Training for the Tournament Player

If you don’t know who Mark Dvoretsky was, then close this page and go on Wikipedia! It’s no overstatement saying that he is the most famous chess trainer and chess author of all times. He has written plenty of amazing books, and believe me, I would have loved to add all of them to this list of recommended books. His Analytical Manual, and his Endgame Manual are absolute masterpiece of the chess literature and must-reads for everyone.

Still, if I have to pick up just one and suggest it to you, then my choice would be Training for the Tournament Player. This is a somehow lighter book then the other two, and contains a large number of precious advises for players. It’s a guide on what-to-do for your own preparations, and mentions openings as well.

Endgame Strategy

Endgame Strategy is a somewhat less known book, for mysterious reasons, since it’s a masterpiece in its genre. Shereshevsky, the author, walks you through a lot of examples to illustrate the key concept of the endgames in chess. I like that it alternates GMs games with games by less known players, to highlight the difference in thinking and vision.

Endgame is probably the toughest part of chess to train. It requires at the same time memory, imagination and deep calculations. There are very good books out there, especially by Dvoretsky and Mueller, but I want to recommend to you Shereshevsky’s because in my opinion is more strategic and adapts better to players of all levels.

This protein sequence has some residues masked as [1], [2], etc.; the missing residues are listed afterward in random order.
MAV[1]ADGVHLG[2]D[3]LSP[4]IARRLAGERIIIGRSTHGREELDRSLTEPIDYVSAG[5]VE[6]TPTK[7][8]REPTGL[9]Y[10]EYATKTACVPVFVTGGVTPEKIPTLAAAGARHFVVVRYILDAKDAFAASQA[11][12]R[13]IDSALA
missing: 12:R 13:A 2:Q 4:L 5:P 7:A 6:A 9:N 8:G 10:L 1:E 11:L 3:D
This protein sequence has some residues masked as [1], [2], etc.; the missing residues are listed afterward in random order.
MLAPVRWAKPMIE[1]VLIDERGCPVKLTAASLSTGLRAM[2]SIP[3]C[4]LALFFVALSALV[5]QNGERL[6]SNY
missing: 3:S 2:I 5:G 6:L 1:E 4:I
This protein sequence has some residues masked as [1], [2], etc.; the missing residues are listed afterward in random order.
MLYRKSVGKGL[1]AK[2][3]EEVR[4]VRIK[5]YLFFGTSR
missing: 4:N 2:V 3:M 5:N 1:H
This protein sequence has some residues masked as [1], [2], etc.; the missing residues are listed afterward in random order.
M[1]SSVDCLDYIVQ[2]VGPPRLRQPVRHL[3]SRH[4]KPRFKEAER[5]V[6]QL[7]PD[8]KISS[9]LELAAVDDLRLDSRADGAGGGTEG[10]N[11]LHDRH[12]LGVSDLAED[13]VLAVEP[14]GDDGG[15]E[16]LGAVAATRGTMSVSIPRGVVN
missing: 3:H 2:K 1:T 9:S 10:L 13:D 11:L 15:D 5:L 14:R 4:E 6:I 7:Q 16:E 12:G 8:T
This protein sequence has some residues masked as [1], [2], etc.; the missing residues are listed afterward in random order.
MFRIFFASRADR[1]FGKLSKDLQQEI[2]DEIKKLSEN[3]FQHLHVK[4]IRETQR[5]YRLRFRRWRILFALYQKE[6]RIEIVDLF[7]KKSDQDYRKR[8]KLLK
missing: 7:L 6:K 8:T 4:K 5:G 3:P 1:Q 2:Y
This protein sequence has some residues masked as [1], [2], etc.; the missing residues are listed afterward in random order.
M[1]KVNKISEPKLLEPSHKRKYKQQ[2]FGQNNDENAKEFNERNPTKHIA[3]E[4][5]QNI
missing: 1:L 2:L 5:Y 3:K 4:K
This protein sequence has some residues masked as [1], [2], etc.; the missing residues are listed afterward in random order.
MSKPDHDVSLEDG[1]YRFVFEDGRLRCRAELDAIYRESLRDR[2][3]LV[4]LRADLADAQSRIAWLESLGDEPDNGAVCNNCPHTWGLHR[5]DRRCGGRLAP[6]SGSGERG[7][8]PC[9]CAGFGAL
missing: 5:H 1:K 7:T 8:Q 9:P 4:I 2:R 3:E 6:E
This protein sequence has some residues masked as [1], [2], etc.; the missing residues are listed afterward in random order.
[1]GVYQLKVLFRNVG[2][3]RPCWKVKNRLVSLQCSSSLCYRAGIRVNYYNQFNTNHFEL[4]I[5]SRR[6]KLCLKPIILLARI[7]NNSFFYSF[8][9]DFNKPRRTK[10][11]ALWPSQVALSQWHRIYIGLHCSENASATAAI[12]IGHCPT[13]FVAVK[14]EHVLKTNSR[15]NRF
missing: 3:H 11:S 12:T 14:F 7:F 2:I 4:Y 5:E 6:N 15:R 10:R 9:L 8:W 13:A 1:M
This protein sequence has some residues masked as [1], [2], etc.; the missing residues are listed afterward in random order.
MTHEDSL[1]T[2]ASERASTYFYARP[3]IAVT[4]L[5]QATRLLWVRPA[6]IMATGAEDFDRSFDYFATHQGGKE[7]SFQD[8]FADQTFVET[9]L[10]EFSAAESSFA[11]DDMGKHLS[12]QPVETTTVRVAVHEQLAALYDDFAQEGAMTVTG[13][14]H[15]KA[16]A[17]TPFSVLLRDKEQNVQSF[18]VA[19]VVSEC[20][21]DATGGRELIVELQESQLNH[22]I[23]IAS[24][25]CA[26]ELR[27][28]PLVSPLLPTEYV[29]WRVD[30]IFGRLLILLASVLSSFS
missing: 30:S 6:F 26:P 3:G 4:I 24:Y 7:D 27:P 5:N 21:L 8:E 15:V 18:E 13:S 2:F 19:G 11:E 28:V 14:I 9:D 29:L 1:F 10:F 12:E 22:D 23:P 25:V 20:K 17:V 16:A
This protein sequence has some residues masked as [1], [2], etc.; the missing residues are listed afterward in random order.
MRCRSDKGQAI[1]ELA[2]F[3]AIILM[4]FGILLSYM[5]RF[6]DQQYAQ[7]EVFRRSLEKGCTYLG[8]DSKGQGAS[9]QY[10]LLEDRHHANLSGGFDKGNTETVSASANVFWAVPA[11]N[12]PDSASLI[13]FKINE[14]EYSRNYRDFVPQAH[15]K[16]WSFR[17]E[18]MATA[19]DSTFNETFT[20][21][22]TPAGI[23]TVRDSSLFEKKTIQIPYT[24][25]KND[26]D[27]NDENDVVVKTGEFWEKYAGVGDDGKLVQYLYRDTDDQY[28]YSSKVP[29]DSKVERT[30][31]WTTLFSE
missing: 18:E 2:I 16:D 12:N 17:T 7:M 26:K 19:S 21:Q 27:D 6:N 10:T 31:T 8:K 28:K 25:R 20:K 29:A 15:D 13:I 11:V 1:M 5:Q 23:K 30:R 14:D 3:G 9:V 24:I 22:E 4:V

My Great Predecessors

My Great Predecessors is a series of book authored by former World Champions Garry Kasparov, also one of the most famous chess players in the history, for a number of reasons!

Kasparov analyzes chess games ranging from the 19th century (or even earlier) till our days. Analysis are incredibly deep and, as I already told you, studying good games along with good analysis is a very beneficial way of training.

The entire volume set is made of 5 books, and of course I would suggest you to get all of them. However, studying it will take quite some time (for each book), therefore I would say start buying the first one, and then continue with the others when you’ve done. Unless, of course, you find an exceptional deal for the entire set (in that case please let me know!).

Winning with the Spanish

Winning with the Spanish, by former World Champion Anatoly Karpov, was one of my first chess books. And I still find it great today. Karpov made the Spanish opening extremely successful in his hands, both with White and with Black (also thanks to his second Zaitsev).

The books contains games mostly from Karpov’s practice, and a few of them from his matches against Kasparov, as Black in the crazy Zaitsev variation of the Closed Spanish opening. Others are from his matches with Korchnoi, as White in the Open Spanish opening.

If you study the book deep enough you will eventually get a very good sense of how to play the Spanish opening. My best game ever has been against a 2400 player in the Zaitsev opening (I was Black).

Pump up your rating

It’s a bit unfortunate that this book comes with this silly title. Nonetheless, Pump Up Your Rating is a very good book for the practical aspects of a chess game. Contains a number of suggestions on how to prepare your own training at home (for those who have time for it!), and I particularly enjoyed the section about analyzing one’s own game.

It’s a easy read in this sense. It contains exercises too, of course, but in general you can read the book quite quickly. However, putting into practice the advises contained in the book will take much more time and effort. I do think that they are valuable though, and this is why I recommend this book!

Let me know in the comments what do you think about these recommendations, or what are your favorite picks.

As always, have fun!!